Leaving aside the discussion of "state of exception," which Agamben develops in another book to be reviewed separately, the strong points of the Homo Sacer book include, inter alias, the following:

1. Emphasis on ontology of potential, with the valid conclusion that "Until a new and coherent ontology of potentiality...has replaced the ontology founded on the primacy of actuality ... a political theory freed from the aporias of sovereignty remains unthinkable" (page 44).

2. Pinpointing weaknesses of democracy, such as "The understanding of the Hobbesian mythologeme in terms of contract ...condemned democracy to impotence every time it had to confront the problem of sovereign power and has also rendered modern democracy constitutionally incapable of truly thinking a politics freed from the form of the State" (p. 109). This may well provide a key to understanding and coping with increasingly fateful global issues on which organizations based on states are quite impotent. As succinctly put, "...every time refugees represent...a mass phenomenon, both [international organizations] and individual states prove themselves, despite their solemn invocation of the `sacred and inalienable' rights of man, absolutely incapable of resolving the problem and even of confronting it adequately" (p. 133). This is validated by recent developments, such as Syrian refugees, and is sure to become worse - such as when climate change results in masses of refugees.

3. A sharp distinction between the rights of citizen and human rights, with dire consequences for human welfare. Indeed "The separation between humanitarianism and politics that we are experiencing today is the extreme phase of the separation of the rights of man from the rights of the citizen" (p.133).

4. A profound discussion, in chapter 7, of "The Camp as the `Nomos' of the Modern" (p. 166), with the "camps being a "hybrid of law and fact in which the two terms have become indistinguishable" (emphasis in original) and in which "everything [bad] is possible" (p. 170). However, it is a gross exaggeration to regard "the the hidden paradigm of the political space of modernity" (p. 123).

The most problematic frame of the book is biopolitics, with claims such as "in modernity life is more and more clearly placed at the center of State politics (which now becomes, in Foucault's terms, biopolitics) (p. 111). But the author, while largely wrong on the contemporary situation, shows premonition. Human enhancement and other science and technology innovations will indeed put a radical form of biopolitics at the center of global concerns, with issues related to human enhancement becoming central on political agenda. They are likely to lead to quite some revaluations, such as on science and technology freedom, leading through harsh crises to a new global regime and a novel genre of political leaders (as discussed in my recent book).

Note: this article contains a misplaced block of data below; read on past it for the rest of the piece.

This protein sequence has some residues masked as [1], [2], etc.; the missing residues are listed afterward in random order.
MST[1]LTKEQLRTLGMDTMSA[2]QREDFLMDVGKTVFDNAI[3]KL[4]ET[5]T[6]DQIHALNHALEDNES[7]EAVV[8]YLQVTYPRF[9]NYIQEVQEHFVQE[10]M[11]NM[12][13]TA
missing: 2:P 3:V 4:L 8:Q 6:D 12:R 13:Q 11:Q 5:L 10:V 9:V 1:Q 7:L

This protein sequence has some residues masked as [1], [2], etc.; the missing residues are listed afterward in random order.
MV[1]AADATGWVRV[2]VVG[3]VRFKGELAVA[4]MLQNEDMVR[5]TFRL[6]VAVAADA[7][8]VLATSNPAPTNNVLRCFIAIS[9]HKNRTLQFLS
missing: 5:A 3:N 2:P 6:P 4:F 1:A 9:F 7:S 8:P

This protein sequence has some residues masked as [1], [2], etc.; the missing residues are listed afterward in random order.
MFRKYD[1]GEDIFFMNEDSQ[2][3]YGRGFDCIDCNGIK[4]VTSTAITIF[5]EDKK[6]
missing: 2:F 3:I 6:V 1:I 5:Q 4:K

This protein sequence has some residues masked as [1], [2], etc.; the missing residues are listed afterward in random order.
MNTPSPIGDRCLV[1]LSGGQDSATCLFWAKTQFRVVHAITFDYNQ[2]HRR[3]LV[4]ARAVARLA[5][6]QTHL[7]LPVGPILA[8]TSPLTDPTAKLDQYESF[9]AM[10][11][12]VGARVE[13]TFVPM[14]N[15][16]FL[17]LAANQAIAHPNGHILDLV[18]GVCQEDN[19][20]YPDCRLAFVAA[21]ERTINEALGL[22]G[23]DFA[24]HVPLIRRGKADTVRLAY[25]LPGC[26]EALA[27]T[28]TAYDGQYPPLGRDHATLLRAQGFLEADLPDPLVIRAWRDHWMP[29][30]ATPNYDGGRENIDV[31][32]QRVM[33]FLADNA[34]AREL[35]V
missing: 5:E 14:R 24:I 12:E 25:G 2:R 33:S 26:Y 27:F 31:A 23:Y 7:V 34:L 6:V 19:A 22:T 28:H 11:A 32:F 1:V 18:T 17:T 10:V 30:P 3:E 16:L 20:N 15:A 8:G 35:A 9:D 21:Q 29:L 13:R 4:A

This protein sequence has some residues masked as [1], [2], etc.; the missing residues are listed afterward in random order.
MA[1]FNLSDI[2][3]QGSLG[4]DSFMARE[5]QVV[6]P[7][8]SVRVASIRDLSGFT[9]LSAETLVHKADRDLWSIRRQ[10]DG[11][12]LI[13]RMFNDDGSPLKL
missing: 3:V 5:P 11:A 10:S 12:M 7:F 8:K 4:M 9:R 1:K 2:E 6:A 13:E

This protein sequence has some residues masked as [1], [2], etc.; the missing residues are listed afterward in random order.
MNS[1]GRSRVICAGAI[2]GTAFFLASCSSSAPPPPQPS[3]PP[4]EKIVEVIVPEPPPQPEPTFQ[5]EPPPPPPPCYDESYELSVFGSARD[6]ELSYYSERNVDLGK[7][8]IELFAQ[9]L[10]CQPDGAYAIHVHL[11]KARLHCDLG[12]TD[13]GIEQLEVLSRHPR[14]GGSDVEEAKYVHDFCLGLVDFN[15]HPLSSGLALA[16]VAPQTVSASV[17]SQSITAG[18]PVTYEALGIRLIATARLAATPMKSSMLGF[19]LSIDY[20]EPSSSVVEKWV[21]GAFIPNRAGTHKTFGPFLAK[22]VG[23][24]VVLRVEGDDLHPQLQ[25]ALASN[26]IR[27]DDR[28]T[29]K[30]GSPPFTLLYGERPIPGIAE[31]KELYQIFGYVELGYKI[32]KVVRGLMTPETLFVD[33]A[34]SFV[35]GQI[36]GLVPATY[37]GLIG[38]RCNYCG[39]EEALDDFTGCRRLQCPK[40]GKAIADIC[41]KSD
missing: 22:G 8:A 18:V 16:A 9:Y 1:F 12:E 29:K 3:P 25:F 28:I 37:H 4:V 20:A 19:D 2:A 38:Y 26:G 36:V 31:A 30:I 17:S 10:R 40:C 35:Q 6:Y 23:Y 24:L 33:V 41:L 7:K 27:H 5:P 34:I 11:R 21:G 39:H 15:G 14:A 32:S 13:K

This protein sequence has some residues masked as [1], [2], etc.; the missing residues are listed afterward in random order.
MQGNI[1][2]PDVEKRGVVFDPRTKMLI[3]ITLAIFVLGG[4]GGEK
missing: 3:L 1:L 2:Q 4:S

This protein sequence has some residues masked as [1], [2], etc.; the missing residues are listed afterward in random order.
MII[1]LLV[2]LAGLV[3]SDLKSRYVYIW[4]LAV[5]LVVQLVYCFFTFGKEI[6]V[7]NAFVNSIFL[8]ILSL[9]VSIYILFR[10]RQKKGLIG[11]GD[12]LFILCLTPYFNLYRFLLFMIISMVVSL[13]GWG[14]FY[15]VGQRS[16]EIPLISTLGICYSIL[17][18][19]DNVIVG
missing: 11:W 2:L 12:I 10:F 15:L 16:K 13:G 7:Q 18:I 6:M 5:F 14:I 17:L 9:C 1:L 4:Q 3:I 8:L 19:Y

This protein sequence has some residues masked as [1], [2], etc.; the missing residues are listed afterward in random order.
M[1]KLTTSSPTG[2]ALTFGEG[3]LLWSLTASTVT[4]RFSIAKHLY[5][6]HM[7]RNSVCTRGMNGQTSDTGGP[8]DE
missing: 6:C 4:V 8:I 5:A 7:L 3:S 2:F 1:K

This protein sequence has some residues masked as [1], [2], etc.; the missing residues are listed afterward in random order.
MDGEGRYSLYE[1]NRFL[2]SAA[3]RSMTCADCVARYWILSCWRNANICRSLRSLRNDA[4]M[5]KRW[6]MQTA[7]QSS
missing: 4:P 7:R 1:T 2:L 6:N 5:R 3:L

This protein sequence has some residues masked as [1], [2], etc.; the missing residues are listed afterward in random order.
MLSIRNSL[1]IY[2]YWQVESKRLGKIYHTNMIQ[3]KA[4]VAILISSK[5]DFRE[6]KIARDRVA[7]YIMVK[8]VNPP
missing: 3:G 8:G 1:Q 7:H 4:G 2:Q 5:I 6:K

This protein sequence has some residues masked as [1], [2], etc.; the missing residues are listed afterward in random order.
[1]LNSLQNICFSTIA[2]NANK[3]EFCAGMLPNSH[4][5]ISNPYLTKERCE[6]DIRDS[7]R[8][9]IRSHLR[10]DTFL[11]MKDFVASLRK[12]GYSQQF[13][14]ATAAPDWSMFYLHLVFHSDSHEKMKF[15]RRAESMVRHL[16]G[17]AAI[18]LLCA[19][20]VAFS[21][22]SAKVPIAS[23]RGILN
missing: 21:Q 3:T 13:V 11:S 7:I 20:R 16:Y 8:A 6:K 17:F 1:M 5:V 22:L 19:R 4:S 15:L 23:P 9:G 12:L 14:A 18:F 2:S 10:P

Indeed, humanity is moving towards "risking an unprecedented biopolitical catastrophe", as stated in the concluding sentence of the book (p.188), with "the sovereign ... entering into an even more intimate symbiosis not only with the jurist but also with the doctor, the scientist, the expert, and the priest" (p. 122). Statements such as "In modern biopolitics, sovereign is he who decides on the value or the nonvalue of life as such" (p. 142) and "politics form to the life of a people" (pp. 144ff) are likely to fit the future, making this book more into a high-quality longer-term prognosis than a valid diagnosis of the present time.

Professor Yehezkel Dror
The Hebrew University of Jerusalem
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on 30 October 2015
an interesting book, but to take the Hobbesian idea that an individual who no longer comes under any law is returned to a state of nature - cast out so that anybody who kills that person is not punished, in the old Roman maxim - is one thing; to stretch it to argue that we are all becoming homo sacer is smethng else. I'm about to read his second book, State of Nature, in the hope that he's going to convince me. Interesting idea though, especially given the Guantanamo Bay inmates and the current refugee crisis.
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on 2 July 2014
This text is an absolute must-read for any thoughtful person. I cannot, in the space of a marketplace review, do justice to the profundity, the exquisite judgement and interpretative genius of Homo Sacer but it is clear that for any thinker worth his or her salt that there will be a before and an after Giorgio Agamben.

To be sure this is not a layman's read. An uncanny facility with language including the classical languages, German, French and English is a requisite - as indeed it is for all worthwhile modern philosophy - in addition to a deeply philosophical and noble temperament.

The highlights include incredible and mind-boggling interpretations of a Kafka parable, fragments by Pindar, Holderlin, Benjamin and Carl Schmidt as well as the great Aristotle - but so much more is contained in this exceptional book such as interpretations of the messiah, even the Antichrist, the concept of the wolf-man (werewolf) and the most astute understanding of sovereign power I have had the chance to read:

A real feast. Don't miss out!

P.S. I look forward to reading the sequels to this monumental work of thought, namely State of Exception and The Kingdom and the Glory.

Five stars, no question
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on 28 March 2016
thank you